Act leader David Seymour wants the Government to reconsider allowing some hotels to become privately run MIQ facilities for vaccinated travellers – a move he claims would ease the squeeze on the current system and be a lifeline for hotels.
Seymour said offering private MIQ to those willing to pay would free up space in Government MIQ, and provide business for hotels struggling as border closures went on.
It would also be a back-up if a lot of returning New Zealanders needed to go into MIQ at once – as happened when the New South Wales outbreak started.
Seymour is set to make the call at Act's release of its wider economic policy this morning.
The idea of privately-run MIQ was first floated in August last year at a Covid-19 business summit, but was rejected by the Government because of the health and security measures needed.
Seymour said it was time to reconsider the idea, saying it was a way to bring back international students and workers - people who would opt to go to other countries if it was too hard to get into New Zealand.
He said he was proposing limiting it to vaccinated people, requiring all staff and contractors to be vaccinated, and requiring saliva tests every two days.
Seymour said hotels wishing to take part would have to be licensed and could lose their licence if they breached the conditions.
However, it would only be a viable option for those who could afford to pay for it: unlike the Government-run model, it would likely be based on full cost recovery as well as a profit margin.
Seymour did not expect it to be cheap, given the costs would include regular testing, security and all meals as well as the room charges.
Several of New Zealand's 330 odd hotels have been mothballed since Covid-19 resulted in bookings crashing.
They include some of Scenic Circle's hotels in the South Island, which were closed earlier this year because of the lack of tourists.
"Private MIQ capacity will be an essential tool when bubbles pop and suddenly thousands need to isolate on repatriation. The simple question for the Government is, do they want to safely reconnect with the world or keep us in crisis mode forever?" Seymour said.
James Doolan, strategic director for Hotel Council Aotearoa, said the council did not have a position on such a move, but hotels were struggling.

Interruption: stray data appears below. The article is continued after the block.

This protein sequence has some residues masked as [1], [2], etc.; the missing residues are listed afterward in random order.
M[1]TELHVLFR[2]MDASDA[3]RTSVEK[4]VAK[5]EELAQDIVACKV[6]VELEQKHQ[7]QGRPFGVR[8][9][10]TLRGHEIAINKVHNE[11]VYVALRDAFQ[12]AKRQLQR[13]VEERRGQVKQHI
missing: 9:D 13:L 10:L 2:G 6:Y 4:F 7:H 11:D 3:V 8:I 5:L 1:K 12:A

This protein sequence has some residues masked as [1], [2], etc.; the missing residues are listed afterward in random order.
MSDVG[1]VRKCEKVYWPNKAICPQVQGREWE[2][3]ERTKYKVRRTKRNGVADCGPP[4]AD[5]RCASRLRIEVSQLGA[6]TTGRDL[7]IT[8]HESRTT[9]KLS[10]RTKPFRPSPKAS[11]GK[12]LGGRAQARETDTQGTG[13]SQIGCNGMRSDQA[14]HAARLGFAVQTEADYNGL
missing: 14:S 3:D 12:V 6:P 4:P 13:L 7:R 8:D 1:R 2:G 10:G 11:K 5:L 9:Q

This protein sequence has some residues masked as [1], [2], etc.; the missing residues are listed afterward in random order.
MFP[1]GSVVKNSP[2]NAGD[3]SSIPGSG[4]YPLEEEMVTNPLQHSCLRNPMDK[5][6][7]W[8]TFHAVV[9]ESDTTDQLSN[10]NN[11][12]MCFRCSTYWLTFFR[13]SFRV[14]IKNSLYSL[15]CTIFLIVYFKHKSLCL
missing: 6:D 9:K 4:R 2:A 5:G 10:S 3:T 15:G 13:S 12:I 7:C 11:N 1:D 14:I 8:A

He said some appeared to believe the hotel industry was being propped up by the Government's MIQ system, but that was only 31 hotels out of about 350. It was becoming increasingly important to get an idea of when the borders might ease.
"Hotels are such a huge capital asset that the timeline question is increasingly important. Hotel owners are having to have those discussions with bank managers."
There had been little direct communication from the Government with the industry – which needed to stay afloat for when those borders did open again.
The Government is yet to produce its plan for relaxing the borders once vaccination levels are high enough, but is looking at measures such as allowing vaccinated travellers to isolate at home for a shorter period than the current two weeks in MIQ.
When the idea of private MIQ was floated last year, director-general of health Dr Ashley Bloomfield said isolation and quarantine hotels were subject to strict rules which private organisations would have to follow too.
The Government has also previously rejected a bid to set up a private MIQ facility for high-end travellers at a luxury hotel in Northland. It has also turned down bids by companies to set up private MIQ facilities for students or workers, citing limits on health services and staff and the rigorous health and security standards that had to be met.
The Government is now wrestling with the longer-term options for MIQ.
In July, Covid-19 Response Minister Chris Hipkins floated the prospect of the Government buying some hotels for MIQ, saying it was likely the isolation system would be needed in some form for the medium-term future.
He has also suggested a purpose-built facility was possible but would take time to develop and build. Some health experts have called for a facility, saying there were many shortcomings in using hotels as quarantine facilities, including ventilation requirements.